The socialists have figured out how to create successful socialism. First you create the culture of poverty and then you make the people poor.
1 year ago
1 year ago Link To Comment
Discussion of a change in political dominance from the Left carries the implication of a means of change. Usually it is considered to be elections. However elections are so mired in institutionalized vote fraud that such changes are not realistic. Further, the Republican party signed a Federal Court consent decree pledging to do nothing to defend the security of the balloting process from fraud, nationwide.

Consent Decree Text here:
http://fellowshipofminds.files.wordpress.com/2012/11/rnc-v-dnc.pdf

I think Anthony Codavilla is right in his latest piece "As Country Club Republicans Link Up With The Democratic Ruling Class, Millions Of Voters Are Orphaned"
http://tinyurl.com/bzt8mq9

Right now, 2/3 of the country, of both parties, have no representation in the government. That is not a stable condition, and it is not one capable of being corrected by current means.

Subotai Bahadur
1 year ago
1 year ago Link To Comment
It would be instructive to know exactly whose brainchild these activities were. Certainly words like thoughtless, imprudent, and ill-advised spring to mind. On the other hand, neither is it hard for me to believe that such a Trojan Horse program may have been the result of sabotage to set the GOP up for subsequent prosecution. Anyone with a pulse could have foreseen that activities conducted only in minority precincts and counties could easily be interpreted as deliberate racial targeting, regardless of intent.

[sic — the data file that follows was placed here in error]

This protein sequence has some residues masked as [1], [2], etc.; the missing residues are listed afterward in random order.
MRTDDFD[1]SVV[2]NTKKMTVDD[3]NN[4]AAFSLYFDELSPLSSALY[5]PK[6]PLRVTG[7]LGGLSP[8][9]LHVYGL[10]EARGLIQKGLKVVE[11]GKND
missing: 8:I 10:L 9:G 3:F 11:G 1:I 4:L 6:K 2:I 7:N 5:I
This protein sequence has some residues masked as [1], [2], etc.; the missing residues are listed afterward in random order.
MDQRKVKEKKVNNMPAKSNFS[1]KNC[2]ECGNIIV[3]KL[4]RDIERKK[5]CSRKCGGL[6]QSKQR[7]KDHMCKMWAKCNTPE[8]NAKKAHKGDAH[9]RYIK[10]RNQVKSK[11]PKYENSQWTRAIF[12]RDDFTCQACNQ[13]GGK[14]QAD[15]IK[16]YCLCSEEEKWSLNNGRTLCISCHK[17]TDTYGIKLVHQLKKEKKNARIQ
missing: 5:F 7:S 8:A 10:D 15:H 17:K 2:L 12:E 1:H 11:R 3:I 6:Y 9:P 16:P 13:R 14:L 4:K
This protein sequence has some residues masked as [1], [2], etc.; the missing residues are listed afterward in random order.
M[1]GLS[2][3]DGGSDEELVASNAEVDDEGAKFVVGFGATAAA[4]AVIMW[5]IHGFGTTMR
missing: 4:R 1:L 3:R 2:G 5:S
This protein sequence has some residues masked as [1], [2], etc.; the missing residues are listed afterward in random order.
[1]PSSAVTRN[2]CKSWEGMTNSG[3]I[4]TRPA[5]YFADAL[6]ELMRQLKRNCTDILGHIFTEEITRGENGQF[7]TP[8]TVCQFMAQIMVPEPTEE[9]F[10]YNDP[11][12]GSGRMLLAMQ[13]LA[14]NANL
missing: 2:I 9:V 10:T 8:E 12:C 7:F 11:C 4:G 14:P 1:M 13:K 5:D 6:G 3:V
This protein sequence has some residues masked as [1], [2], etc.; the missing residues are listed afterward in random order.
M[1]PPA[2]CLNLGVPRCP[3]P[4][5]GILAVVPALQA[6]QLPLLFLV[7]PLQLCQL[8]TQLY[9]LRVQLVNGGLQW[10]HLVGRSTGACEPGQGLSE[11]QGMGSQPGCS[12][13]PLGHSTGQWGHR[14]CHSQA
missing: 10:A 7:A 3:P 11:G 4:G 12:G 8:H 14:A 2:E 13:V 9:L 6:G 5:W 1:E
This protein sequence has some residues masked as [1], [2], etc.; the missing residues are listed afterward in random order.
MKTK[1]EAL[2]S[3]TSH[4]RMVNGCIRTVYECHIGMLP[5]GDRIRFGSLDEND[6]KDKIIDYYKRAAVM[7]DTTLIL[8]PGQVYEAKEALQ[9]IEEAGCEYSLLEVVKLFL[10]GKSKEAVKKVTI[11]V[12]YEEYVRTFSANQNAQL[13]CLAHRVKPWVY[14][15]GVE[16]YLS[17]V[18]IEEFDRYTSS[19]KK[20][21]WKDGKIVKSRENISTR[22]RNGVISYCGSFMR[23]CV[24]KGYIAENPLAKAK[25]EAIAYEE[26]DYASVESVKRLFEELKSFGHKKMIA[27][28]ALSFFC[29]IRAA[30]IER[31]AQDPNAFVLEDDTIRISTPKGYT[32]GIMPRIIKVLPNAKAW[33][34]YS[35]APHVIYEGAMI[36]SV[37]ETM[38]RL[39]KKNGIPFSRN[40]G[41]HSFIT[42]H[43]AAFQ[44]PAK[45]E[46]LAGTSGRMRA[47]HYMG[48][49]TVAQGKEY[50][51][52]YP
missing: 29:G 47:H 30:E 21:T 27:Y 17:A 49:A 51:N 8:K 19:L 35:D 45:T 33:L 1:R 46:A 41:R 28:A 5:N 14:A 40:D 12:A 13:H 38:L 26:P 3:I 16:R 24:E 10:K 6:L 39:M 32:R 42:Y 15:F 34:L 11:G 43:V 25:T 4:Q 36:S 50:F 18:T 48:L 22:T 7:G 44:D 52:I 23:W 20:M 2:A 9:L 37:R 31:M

Given the Republican’s Lincoln legacy and strong association with other successful civil rights legislation, such nefarious measures could easily have been hatched by Democrats charged with ensuring a massive re-branding that has obviously worked extremely well.

In any case, there seems to be nothing in the linked document that prohibits Republicans, or authorized poll workers of whatever political stripe, from checking voter ID's within the voting place itself, or from pursuing suspected voter fraud post facto.

Thus if the Repubs are in fact using this Consent Decree as a shield for their thundering post-November silence, it is not only inexplicable, but craven. In the words of the inimitable High Plains Drifter, “The only problem you people have is a short supply of guts.”


1 year ago
1 year ago Link To Comment
"Further, the Republican party signed a Federal Court consent decree pledging to do nothing to defend the security of the balloting process from fraud, nationwide."

Your broad conclusion is not supported by my reading of this decree. Perhaps you’d be good enough to cite the specific language that you think does so?
1 year ago
1 year ago Link To Comment
Let the Republican Party abide by its consent decree. It isn't binding on anybody else.
1 year ago
1 year ago Link To Comment